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-   -   Still believe Forbes? I know I don't. (http://hfboards.hockeysfuture.com/showthread.php?t=114437)

Pepper 11-19-2004 02:19 PM

Still believe Forbes? I know I don't.
 
This is a great example of how shaky Forbes' numbers really are, especially their estimate of the value of the franchise.

From another thread:

In 1998, Forbes valued the Blues at $154 mil. In 1999, they sold for $100 mil. (-54 mil)

In 1999, Forbes had the Penguins valued at $100 mil. They sold for $76 mil. (-24 mil)

In 1999, Forbes had the Caps valued at $145 mil. They sold for $85 mil. (-60 mil)

In 1998, Forbes had the Sabres valued at $91 mil. They sold for $76 mil. (-15 mil)

So on these four recent deals, Forbes values them at $490 mil but when someone actually had to pay for them, they only got $336 mil. Forbes was short -$154 mil on four deals when their valuations faced reality.

In 2000, the NJ Devils were purchased for $175 mil and then sold shortly there after for $124 mil. (-51 mil). Let's face it : this was a pure hosing of a deal when it originally sold.

In 2000, when the Islanders were purchased, $188 million was paid but $85 mil went towards buying the separate cable deal (according to the Pickett deal). The balance of the team went for $103 mil and Forbes had it at valued at $139 mil. (possibly short -36 mil).

So the claim by Forbes that the owners have recently been making out like bandits on asset growth gets very shakey when someone's hand starts to scribble out a cheque for buying an NHL team.


In 1995, the LA Kings were sold for $113 million. In 1999, Forbes valued them at $109 million. When they moved into an arena they invested in for co-ownership in 2000, their value suddenly leaped to $160 million. In other words, they had to put a bunch of money in to get that $160 mil value.


Also the authors of that Forbes article have admitted that they haven't seen the books.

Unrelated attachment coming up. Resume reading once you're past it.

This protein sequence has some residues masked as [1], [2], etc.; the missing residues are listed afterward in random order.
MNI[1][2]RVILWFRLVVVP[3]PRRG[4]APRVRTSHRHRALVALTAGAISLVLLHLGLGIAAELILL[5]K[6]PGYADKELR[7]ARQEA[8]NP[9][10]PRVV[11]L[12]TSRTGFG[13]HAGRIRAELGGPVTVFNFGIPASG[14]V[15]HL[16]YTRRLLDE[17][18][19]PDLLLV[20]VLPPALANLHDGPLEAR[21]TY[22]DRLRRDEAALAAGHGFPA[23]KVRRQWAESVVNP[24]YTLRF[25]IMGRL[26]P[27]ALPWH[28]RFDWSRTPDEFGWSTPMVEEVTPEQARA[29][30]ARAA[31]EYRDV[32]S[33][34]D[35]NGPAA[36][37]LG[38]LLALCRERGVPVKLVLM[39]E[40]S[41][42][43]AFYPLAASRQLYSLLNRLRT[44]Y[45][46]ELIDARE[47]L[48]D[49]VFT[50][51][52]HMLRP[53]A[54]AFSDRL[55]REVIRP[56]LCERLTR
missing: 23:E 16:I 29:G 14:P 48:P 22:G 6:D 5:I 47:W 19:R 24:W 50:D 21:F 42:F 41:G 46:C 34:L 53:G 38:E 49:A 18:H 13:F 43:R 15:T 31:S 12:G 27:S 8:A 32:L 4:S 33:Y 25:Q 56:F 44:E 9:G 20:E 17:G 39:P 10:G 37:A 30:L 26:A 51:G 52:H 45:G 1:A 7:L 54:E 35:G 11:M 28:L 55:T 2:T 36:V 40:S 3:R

My question to you pro-NHLPA people is this:
How on earth do you still believe that Forbes is telling the truth and owners are lying?? I know that owners do their best to make the situation look as bad as possible but Forbes really has absolutely NO credibility in this issue for several reasons.

PecaFan 11-19-2004 02:43 PM

The author of that article stated that all Forbes does to come up with franchise valuations is take revenue * 2. That's it.

May as well take number of albino season ticket holders and multiply it by 50 million, it'd be just as accurate.

NYR469 11-20-2004 02:34 PM

estimated franchise values (which is what forbes gives) and actually sale price aren't the same. when a franchise is sold it is sold to the highest bidder, it isn't like buying a cd with a fixed price...

if the highest bid was less then the franchise was actually worth then that guy got a bargain, if the highest bid was more then the franchise was actually worth then the guy overpaid. but under nether scenario does the actual value of the franchise change

and i don't need to believe forbes' report to know that bettman is full of crap...when they tell me that the league needs a cap because the rangers lost $$ then i know they are full of crap

SuperUnknown 11-20-2004 02:37 PM

Quote:

Originally Posted by NYR469